Description from Flora of China
Kingidium P. F. Hunt; Kingiella Rolfe; Polychilos Breda.
Herbs, terrestrial, lithophytic, and epiphytic, monopodial. Stems short, leafy, concealed by overlapping persistent leaf sheaths, rooting at base. Leaves persistent or sometimes deciduous, alternate, distichous, oblong to broadly elliptic, sometimes marbled or suffused with purple or silver, succulent. Inflorescences erect to laxly pendulous, axillary pedunculate racemes or panicles; peduncle terete; rachis terete or bilaterally compressed, rarely swollen relative to peduncle; floral bracts persistent, inconspicuous, succulent or papery. Flowers often fragrant, few to many, resupinate, produced simultaneously or in succession over time, often long-lasting, inconspicuous to showy, plain or variously spotted, marbled, or barred, membranous to thickly fleshy. Pedicel and ovary terete, slender, shallowly 6-sulcate. Sepals and petals free, spreading, subsimilar to dimorphic, lateral sepals usually oblique and larger than dorsal sepal. Lip 3-lobed, clawed, continuous with foot, sometimes saccate or subsaccate; lateral lobes erect and subparallel, often callose; mid-lobe oblong-elliptic to obtrullate, rarely transverse, apex sometimes with a pair of tendril-like appendages (cirri), sometimes pubescent to villous, callus uni-, bi-, or triseriate, longitudinal, rarely transverse; column stout, often subtended by a pair of fleshy kneelike protrusions, without wings, with a foot, usually dilated lateral to stigma. Pollinia 2 or 4, on a common spatulate stipe and viscidium. Capsule pedicellate.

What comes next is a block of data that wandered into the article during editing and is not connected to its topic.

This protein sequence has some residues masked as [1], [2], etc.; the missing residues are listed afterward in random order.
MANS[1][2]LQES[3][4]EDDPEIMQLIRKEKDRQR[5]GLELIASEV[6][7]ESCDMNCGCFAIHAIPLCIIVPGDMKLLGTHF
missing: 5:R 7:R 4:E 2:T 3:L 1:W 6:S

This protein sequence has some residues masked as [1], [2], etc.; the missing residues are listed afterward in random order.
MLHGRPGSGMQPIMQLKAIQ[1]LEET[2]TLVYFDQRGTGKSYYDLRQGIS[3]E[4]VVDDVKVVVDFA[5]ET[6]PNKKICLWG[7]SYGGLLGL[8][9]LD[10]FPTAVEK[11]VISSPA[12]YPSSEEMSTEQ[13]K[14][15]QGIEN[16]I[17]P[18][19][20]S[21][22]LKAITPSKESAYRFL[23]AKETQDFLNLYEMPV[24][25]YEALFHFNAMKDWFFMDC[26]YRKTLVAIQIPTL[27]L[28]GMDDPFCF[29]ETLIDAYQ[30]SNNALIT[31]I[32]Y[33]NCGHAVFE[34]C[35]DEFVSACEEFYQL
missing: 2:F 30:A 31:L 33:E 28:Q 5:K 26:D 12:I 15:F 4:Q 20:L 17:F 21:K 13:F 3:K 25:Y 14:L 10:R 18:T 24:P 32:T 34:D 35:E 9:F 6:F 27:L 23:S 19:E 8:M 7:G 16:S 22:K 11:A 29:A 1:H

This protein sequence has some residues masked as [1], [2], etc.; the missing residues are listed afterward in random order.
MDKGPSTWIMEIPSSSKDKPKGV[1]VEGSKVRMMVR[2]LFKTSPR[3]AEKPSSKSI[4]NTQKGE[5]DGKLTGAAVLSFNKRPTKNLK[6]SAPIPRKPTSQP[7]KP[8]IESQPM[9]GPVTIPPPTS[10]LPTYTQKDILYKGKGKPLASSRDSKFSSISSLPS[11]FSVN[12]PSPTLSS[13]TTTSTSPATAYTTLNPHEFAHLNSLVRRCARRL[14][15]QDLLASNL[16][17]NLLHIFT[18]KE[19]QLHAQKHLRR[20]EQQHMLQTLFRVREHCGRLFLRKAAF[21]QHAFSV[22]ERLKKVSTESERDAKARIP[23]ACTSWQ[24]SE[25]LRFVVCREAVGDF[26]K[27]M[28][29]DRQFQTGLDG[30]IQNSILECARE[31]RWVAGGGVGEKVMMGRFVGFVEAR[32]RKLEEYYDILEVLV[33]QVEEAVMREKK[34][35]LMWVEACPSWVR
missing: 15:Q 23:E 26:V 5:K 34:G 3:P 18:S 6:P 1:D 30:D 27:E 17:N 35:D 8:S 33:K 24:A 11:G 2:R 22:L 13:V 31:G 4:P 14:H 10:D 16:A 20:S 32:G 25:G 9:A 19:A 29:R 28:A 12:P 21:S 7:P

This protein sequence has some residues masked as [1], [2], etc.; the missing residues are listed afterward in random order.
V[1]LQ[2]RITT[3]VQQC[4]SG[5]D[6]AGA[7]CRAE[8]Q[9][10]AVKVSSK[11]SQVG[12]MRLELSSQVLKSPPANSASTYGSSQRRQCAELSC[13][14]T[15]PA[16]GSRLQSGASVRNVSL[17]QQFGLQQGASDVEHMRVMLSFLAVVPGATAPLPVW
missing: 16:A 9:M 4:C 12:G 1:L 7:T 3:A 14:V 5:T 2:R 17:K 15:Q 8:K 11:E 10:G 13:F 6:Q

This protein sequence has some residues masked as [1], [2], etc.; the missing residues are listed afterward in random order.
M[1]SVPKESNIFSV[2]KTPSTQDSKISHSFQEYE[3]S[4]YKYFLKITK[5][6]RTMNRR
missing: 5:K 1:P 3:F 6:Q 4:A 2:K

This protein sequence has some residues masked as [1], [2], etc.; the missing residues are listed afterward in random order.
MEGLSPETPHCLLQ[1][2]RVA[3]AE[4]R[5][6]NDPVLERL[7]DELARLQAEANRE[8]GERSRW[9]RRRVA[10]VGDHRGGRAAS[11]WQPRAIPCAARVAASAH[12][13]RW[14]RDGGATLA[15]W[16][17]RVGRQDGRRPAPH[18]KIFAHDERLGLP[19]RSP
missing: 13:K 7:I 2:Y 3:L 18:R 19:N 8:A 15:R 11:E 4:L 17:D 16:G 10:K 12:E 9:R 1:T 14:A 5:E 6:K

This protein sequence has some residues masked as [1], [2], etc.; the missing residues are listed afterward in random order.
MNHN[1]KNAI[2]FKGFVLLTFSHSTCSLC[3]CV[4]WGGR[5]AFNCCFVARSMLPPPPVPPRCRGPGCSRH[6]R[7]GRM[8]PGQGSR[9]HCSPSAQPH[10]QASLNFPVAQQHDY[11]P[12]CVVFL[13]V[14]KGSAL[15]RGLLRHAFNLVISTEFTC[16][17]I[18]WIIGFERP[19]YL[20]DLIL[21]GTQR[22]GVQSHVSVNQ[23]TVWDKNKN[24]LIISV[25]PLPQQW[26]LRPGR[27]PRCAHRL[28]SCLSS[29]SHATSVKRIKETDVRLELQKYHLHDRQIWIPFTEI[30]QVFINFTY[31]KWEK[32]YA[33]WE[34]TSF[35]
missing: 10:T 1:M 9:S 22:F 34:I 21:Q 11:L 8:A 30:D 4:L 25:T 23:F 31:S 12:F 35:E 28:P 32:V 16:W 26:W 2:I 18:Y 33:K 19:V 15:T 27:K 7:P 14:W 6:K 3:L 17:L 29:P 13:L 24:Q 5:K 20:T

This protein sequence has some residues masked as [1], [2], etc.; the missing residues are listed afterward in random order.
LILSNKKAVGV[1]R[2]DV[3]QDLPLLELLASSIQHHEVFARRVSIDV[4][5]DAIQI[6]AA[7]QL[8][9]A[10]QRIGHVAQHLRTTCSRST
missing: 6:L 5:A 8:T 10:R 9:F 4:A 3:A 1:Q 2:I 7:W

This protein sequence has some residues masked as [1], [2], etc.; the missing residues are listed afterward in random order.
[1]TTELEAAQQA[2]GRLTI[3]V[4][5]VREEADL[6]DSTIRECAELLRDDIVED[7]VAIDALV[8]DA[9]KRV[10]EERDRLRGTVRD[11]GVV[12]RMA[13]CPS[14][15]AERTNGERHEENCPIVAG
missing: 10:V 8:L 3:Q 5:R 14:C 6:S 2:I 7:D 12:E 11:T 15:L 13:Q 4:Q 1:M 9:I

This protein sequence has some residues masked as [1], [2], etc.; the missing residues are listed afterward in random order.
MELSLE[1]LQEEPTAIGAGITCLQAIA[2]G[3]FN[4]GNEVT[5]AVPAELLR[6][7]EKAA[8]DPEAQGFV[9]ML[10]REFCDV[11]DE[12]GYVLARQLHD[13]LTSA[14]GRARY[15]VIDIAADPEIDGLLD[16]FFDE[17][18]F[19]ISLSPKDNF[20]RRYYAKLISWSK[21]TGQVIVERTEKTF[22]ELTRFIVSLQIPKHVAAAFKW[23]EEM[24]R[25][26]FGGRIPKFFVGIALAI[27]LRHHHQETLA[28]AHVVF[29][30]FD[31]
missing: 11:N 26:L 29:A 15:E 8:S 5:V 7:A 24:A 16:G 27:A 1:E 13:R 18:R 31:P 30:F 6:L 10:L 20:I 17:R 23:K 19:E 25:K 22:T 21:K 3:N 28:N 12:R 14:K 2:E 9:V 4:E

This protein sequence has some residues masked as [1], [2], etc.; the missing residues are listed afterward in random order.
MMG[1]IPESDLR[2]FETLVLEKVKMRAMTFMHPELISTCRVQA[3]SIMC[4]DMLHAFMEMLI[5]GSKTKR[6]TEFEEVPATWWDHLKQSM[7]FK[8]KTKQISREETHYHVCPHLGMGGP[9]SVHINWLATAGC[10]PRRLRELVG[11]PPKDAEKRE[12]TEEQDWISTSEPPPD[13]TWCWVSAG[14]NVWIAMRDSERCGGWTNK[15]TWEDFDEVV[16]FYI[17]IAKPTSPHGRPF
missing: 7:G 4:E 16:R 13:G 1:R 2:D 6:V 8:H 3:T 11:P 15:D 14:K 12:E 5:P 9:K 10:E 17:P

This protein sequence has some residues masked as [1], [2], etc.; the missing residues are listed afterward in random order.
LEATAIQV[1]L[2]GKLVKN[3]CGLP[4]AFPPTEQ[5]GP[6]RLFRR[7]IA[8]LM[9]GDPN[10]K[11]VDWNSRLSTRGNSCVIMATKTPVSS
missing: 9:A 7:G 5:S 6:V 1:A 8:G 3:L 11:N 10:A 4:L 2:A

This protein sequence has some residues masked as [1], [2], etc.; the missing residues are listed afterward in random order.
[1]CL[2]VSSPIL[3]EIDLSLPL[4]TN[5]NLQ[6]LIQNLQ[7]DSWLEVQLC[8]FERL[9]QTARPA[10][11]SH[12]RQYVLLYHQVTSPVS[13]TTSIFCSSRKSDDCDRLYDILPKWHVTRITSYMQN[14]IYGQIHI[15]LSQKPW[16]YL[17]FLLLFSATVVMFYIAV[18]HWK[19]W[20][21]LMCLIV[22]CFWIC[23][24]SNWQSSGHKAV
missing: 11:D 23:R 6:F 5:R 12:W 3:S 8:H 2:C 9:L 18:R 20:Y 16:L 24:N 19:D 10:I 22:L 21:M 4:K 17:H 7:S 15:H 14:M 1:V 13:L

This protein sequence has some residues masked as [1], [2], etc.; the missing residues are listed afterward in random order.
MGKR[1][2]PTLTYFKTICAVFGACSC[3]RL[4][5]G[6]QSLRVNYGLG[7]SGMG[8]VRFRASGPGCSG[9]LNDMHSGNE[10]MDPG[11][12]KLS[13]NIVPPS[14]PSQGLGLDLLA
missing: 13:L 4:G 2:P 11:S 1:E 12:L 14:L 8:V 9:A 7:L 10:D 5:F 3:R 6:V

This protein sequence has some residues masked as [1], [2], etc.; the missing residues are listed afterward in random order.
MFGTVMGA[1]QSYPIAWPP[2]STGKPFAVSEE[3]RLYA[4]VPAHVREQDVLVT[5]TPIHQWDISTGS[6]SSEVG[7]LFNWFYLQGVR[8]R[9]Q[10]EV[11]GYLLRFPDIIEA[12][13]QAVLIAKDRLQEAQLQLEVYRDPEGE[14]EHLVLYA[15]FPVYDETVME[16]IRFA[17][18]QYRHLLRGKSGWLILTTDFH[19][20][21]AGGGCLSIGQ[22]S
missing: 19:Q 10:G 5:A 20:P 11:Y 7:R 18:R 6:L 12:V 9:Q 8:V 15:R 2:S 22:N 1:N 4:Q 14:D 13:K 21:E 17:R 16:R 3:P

The genus Phalaenopsis has been monographed by Christenson (Phalaenopsis Monogr. 2001).
Phalaenopsis decumbens (Griffith) Holttum (Bull. Gard. Singapore 11: 286. 1947; Aerides decumbens Griffith, Not. Pl. Asiat. 3: 365. 1851), described from Myanmar, has been noted from Hainan (Press et al., Annot. Checkl. Fl. Pl. Nepal, 223. 2000). However, the present authors found no relevant specimens and therefore could not substantiate the occurrence of this species in China.
Between 40 and 45 species: from India to S China, Thailand, Indochina, Malaysia, and Indonesia to the Philippines and New Guinea, the majority in Indonesia and the Philippines; 12 species (four endemic) in China.
(Authors: Chen Xinqi (陈心启 Chen Sing-chi); Jeffrey J. Wood)